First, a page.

United States District Court, W.D. Washington, Tacoma
May 14, 2015
AMRISH RAJAGOPALAN, MARIE JOHNSON-PEREDO, ROBERT HEWSON, DONTE CHEEKS, DEBORAH HORTON, RICHARD PIERCE, ERMA SUE CLYATT, ROBERT JOYCE, AMY JOYCE, ARTHUR FULLER, DAWN MEADE, WAHAB EKUNSUMI, KAREN HEA, and ALEX CASIANO, on behalf of themselves and all others similarly situated, Plaintiffs,
MERACORD, LLC, Defendant.
ORDER GRANTING FOR PLAINTIFFS' MOTION FOR PARTIAL SUMMARY JUDGMENT, MOTION TO CERTIFY CLASS, AND MOTION FOR DEFAULT JUDGMENT
BENJAMIN H. SETTLE, District Judge.
This matter comes before the Court on Plaintiffs Alex Casiano, Donte Cheeks, Erma Sue Clyatt, Wahab Ekunsumi, Arthur Fuller, Karen Hea, Robert Hewson, Deborah Horton, Marie Johnson-Peredo, Amy Joyce, Robert Joyce, Dawn Meade, Richard Pierce, and Amrish Rajagopalan's ("Plaintiffs") motion for partial summary judgment (Dkt. 253), motion to certify class (Dkt. 257), and motion for default judgment (Dkt. 279). The Court has considered the pleadings filed in support of the motions and the remainder of the file and hereby grants the motions for the reasons stated herein.
I. PROCEDURAL HISTORY
On July 24, 2012, Plaintiffs Marie Johnson-Peredo, Dinah Canada, and Robert Hewson filed a class action complaint against Defendant Meracord, LLC ("Meracord") and its CEO, Linda Remsberg. Dkt. 1.
On March 6, 2012, the Court denied Defendants' motion to compel arbitration and held, in relevant part, that out of state plaintiffs may enforce Washington consumer protection statutes against Washington corporations. Rajagopalan v. NoteWorld, LLC, No. C11-5574, 2012 WL 727075, at *5 (W.D. Wash. Mar. 6, 2012), aff'd, 718 F.3d 844 (9th Cir. 2013) ("Washington State has a strong interest in enforcing its laws against its businesses, lest the state become a harbor for businesses engaging in unscrupulous practices out of state.'" (quoting Schnall v. AT & T Wireless, Servs., Inc., 171 Wn.2d 260, 287 (2011) (Sanders, J., dissenting))).
On March 2, 2015, after an appeal and a consolidation, Plaintiffs filed an amended complaint against Meracord. Dkt. 251. In relevant part, Plaintiffs now seek to certify a class of "[a]ll persons in a Surety State who established an account with Meracord LLC" during defined "Bond Periods." Id. ¶¶ 182-83.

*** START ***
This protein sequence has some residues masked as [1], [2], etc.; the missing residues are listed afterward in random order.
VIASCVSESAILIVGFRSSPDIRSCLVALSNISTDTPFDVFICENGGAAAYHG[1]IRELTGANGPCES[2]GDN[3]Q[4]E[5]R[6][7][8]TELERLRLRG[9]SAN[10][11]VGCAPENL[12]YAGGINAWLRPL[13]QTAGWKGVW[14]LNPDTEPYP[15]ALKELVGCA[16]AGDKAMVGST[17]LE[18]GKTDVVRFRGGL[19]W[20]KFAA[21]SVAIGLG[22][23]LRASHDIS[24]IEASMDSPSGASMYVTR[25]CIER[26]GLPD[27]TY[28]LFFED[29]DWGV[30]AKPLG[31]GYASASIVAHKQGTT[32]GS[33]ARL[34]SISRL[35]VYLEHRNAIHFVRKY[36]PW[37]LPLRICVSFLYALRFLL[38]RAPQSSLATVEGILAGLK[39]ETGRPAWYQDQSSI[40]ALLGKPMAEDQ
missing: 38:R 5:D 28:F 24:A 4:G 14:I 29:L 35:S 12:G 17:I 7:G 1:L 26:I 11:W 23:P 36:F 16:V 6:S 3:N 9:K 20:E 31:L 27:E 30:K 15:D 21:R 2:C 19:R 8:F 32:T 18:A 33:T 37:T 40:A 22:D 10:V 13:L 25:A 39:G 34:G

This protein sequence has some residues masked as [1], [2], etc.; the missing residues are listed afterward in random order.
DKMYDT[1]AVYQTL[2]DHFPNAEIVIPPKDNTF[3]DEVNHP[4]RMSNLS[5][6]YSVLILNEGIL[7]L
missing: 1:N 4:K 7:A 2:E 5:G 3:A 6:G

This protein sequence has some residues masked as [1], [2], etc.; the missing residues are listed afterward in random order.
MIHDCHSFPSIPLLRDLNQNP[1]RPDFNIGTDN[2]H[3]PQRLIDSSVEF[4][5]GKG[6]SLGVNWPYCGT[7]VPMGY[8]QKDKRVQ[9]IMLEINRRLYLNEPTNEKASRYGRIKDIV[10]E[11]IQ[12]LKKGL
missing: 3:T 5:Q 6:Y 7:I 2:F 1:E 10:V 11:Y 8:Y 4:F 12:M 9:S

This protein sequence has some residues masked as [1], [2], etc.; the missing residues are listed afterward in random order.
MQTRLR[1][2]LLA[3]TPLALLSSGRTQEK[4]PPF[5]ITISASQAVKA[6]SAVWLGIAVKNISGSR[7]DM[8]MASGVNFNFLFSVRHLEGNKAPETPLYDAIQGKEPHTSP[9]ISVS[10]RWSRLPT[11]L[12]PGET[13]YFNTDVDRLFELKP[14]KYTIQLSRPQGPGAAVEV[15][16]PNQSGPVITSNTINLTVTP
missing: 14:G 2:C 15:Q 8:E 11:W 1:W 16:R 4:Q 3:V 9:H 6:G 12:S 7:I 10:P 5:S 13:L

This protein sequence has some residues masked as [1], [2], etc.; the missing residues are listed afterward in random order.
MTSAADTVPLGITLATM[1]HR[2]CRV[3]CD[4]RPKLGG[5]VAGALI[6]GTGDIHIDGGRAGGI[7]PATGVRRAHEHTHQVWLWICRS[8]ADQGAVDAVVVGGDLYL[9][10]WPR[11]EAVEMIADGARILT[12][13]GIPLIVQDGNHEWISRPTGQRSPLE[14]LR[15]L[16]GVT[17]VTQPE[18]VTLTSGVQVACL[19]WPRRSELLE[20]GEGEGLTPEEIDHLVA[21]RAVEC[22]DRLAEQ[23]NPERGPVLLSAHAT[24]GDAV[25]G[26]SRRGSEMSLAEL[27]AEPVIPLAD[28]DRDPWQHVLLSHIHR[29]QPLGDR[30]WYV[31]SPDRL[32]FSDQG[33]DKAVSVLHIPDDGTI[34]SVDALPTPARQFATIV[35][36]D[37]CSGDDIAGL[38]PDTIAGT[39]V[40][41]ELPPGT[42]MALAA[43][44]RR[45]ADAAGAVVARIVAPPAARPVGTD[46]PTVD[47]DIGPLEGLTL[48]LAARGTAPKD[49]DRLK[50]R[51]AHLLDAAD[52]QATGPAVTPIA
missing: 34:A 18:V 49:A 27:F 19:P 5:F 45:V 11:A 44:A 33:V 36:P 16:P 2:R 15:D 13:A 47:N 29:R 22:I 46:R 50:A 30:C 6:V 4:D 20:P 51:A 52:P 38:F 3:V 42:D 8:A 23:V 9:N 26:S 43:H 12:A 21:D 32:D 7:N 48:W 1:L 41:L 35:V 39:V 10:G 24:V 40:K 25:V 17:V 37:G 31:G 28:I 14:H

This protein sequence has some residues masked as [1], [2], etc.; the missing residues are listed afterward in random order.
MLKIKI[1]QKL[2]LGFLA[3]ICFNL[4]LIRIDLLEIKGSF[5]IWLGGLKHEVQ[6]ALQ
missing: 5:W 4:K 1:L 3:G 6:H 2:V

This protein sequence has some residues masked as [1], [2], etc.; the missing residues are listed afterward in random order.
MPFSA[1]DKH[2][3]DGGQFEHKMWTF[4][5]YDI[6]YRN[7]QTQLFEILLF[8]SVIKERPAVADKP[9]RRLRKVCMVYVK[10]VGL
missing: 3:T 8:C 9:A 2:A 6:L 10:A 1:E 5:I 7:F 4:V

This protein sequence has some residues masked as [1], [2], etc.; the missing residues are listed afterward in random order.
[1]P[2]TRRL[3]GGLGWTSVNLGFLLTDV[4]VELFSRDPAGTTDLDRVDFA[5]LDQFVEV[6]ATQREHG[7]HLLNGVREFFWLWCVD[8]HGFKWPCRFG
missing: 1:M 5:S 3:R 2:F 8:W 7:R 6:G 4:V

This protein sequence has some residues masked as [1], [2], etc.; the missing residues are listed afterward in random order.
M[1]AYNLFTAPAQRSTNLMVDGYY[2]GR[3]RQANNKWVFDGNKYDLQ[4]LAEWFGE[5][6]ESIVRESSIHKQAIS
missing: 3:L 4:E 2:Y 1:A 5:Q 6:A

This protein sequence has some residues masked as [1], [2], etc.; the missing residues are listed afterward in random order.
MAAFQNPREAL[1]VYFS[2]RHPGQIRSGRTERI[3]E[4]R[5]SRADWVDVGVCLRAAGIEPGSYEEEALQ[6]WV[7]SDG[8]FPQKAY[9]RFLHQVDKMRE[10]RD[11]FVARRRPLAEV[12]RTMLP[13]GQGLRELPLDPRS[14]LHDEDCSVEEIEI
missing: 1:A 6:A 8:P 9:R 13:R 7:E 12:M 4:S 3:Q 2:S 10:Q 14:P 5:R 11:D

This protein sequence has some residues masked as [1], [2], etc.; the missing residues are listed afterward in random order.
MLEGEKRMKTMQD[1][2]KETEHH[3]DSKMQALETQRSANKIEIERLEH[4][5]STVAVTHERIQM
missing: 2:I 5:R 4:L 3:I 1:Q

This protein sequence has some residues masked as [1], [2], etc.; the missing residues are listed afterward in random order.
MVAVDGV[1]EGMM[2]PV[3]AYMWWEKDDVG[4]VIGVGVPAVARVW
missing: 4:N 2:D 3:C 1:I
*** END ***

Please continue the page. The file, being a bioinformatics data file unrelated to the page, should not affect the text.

On March 10, 2015, Plaintiffs filed an unopposed motion for partial summary judgment and unopposed motion for class certification. Dkts. 253, 257. On April 6, 2015, Plaintiffs voluntarily dismissed Count IX of their complaint. Dkt. 275. On April 16, 2015, Plaintiffs filed a motion for default judgment. Dkt. 279.
II. FACTUAL BACKGROUND
The facts are not disputed and are sufficiently set forth in Plaintiffs' motions. Therefore, there is no need to repeat the facts in this order.
A. Class Certification
An individual who hopes to litigate a claim as a representative of a class must satisfy the four requirements of Rule 23(a): numerosity, commonality, typicality, and adequacy of representation. Comcast Corp. v. Behrend, ___ U.S. ___, 133 S.Ct. 1426, 1432 (2013). Numerosity is satisfied where "the class is so numerous that joinder of all members is impracticable." Fed.R.Civ.P. 23(a)(1). Commonality is satisfied when "there are questions of law or fact common to the class." Fed.R.Civ.P. 23(a)(2). Under the typicality element, Plaintiffs must prove that "the action is based on conduct which is not unique to the named plaintiffs, and whether other class members have been injured by the same course of conduct." Ellis v. Costco Wholesale Corp., 657 F.3d 970, 984 (9th Cir. 2011). Adequacy is satisfied when "the representative parties will fairly and adequately protect the interests of the class." Fed.R.Civ.P. 23(a)(4).
In this case, Plaintiffs have shown that the proposed class satisfies the four requirements of Rule 23(a). The nationwide class is sufficiently numerous. The questions of law and fact are common because the class members entered into similar business relationships to reduce their debt. Plaintiffs have shown that the violations of Washington consumer protection laws are typical of class members. Finally, Plaintiffs have shown that the representative plaintiffs adequately represent the class.
Plaintiffs must also show that the class may be maintained pursuant to Rule 23(b). Plaintiffs argue that "[t]he class action device is far superior to, and more manageable than, any other procedure available for the resolution of Plaintiffs' claims." Dkt. 257 at 29. The Court agrees. Therefore, the Court grants Plaintiffs' motion to certify the proposed class.
With regard to the adequacy of Plaintiffs' counsel, the Court concludes that Plaintiffs' current counsel is more than adequate to litigate this action. Therefore, the Court grants the motion to appoint current counsel as class counsel.
In summary, the Court grants Plaintiffs' unopposed motion to certify the proposed class and will enter Plaintiffs' proposed order as a separate order on the docket.
B. Summary Judgment